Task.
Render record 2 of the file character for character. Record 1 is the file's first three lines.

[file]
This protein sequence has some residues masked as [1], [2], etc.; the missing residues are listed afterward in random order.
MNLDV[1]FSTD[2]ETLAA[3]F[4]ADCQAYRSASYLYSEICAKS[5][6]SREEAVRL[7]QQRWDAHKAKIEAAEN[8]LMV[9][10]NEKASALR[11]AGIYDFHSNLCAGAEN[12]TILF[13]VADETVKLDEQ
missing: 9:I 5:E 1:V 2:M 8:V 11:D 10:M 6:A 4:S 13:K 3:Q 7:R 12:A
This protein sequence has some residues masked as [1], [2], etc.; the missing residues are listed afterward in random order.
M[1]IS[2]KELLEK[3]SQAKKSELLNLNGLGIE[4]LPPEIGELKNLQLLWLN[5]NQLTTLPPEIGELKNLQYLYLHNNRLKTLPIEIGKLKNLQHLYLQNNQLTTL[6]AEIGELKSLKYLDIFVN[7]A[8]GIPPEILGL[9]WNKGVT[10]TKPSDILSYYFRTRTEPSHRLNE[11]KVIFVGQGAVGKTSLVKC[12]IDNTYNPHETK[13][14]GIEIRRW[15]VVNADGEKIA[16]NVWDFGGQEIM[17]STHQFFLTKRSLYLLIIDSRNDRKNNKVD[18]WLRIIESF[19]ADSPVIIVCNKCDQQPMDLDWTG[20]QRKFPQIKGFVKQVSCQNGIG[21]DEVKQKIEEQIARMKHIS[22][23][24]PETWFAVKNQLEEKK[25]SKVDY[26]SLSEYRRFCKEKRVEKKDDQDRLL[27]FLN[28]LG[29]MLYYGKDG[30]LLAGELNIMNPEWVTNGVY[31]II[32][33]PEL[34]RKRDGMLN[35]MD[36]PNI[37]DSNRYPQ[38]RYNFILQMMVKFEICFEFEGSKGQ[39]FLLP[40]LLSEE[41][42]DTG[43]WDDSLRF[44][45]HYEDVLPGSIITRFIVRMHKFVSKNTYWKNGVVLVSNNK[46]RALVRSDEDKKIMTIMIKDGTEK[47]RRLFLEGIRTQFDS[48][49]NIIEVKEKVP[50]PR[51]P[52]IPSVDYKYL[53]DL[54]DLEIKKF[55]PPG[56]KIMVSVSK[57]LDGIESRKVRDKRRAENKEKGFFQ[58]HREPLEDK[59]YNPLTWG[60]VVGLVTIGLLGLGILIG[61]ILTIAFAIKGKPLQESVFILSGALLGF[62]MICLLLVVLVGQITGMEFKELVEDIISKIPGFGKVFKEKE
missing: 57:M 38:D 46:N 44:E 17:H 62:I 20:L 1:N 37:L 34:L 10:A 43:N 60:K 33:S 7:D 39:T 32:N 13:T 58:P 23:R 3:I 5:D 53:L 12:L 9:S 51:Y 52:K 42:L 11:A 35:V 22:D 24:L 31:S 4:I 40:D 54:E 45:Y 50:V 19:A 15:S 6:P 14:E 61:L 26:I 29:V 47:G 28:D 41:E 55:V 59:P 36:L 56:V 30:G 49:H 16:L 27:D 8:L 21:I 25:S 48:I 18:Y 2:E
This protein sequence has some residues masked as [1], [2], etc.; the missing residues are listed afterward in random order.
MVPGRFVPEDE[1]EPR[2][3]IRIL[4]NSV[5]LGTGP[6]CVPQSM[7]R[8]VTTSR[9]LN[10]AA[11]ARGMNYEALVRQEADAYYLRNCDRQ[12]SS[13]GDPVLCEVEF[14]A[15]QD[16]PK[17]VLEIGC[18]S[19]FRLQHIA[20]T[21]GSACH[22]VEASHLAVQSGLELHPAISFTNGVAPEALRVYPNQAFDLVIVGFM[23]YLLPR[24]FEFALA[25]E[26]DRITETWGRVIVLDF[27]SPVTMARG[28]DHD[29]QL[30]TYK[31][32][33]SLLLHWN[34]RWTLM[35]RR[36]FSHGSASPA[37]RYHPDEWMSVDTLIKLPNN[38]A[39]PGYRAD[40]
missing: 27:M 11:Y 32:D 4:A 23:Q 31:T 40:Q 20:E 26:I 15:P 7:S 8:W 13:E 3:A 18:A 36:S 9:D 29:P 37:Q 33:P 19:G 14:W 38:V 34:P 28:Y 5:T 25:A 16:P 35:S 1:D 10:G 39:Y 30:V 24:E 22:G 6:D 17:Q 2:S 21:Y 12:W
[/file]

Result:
This protein sequence has some residues masked as [1], [2], etc.; the missing residues are listed afterward in random order.
M[1]IS[2]KELLEK[3]SQAKKSELLNLNGLGIE[4]LPPEIGELKNLQLLWLN[5]NQLTTLPPEIGELKNLQYLYLHNNRLKTLPIEIGKLKNLQHLYLQNNQLTTL[6]AEIGELKSLKYLDIFVN[7]A[8]GIPPEILGL[9]WNKGVT[10]TKPSDILSYYFRTRTEPSHRLNE[11]KVIFVGQGAVGKTSLVKC[12]IDNTYNPHETK[13][14]GIEIRRW[15]VVNADGEKIA[16]NVWDFGGQEIM[17]STHQFFLTKRSLYLLIIDSRNDRKNNKVD[18]WLRIIESF[19]ADSPVIIVCNKCDQQPMDLDWTG[20]QRKFPQIKGFVKQVSCQNGIG[21]DEVKQKIEEQIARMKHIS[22][23][24]PETWFAVKNQLEEKK[25]SKVDY[26]SLSEYRRFCKEKRVEKKDDQDRLL[27]FLN[28]LG[29]MLYYGKDG[30]LLAGELNIMNPEWVTNGVY[31]II[32][33]PEL[34]RKRDGMLN[35]MD[36]PNI[37]DSNRYPQ[38]RYNFILQMMVKFEICFEFEGSKGQ[39]FLLP[40]LLSEE[41][42]DTG[43]WDDSLRF[44][45]HYEDVLPGSIITRFIVRMHKFVSKNTYWKNGVVLVSNNK[46]RALVRSDEDKKIMTIMIKDGTEK[47]RRLFLEGIRTQFDS[48][49]NIIEVKEKVP[50]PR[51]P[52]IPSVDYKYL[53]DL[54]DLEIKKF[55]PPG[56]KIMVSVSK[57]LDGIESRKVRDKRRAENKEKGFFQ[58]HREPLEDK[59]YNPLTWG[60]VVGLVTIGLLGLGILIG[61]ILTIAFAIKGKPLQESVFILSGALLGF[62]MICLLLVVLVGQITGMEFKELVEDIISKIPGFGKVFKEKE
missing: 57:M 38:D 46:N 44:E 17:H 62:I 20:L 1:N 37:L 34:L 10:A 43:N 60:K 33:S 7:D 39:T 32:N 13:T 58:P 23:R 3:I 5:D 53:L 12:L 9:S 51:Y 52:K 42:L 11:A 35:V 22:D 24:L 31:S 4:I 40:D 54:E 45:Y 50:V 19:A 15:S 6:P 14:E 61:L 26:I 29:V 47:G 28:D 41:E 55:V 59:P 36:L 56:V 30:G 49:H 16:L 27:D 8:L 21:I 25:S 48:I 18:Y 2:E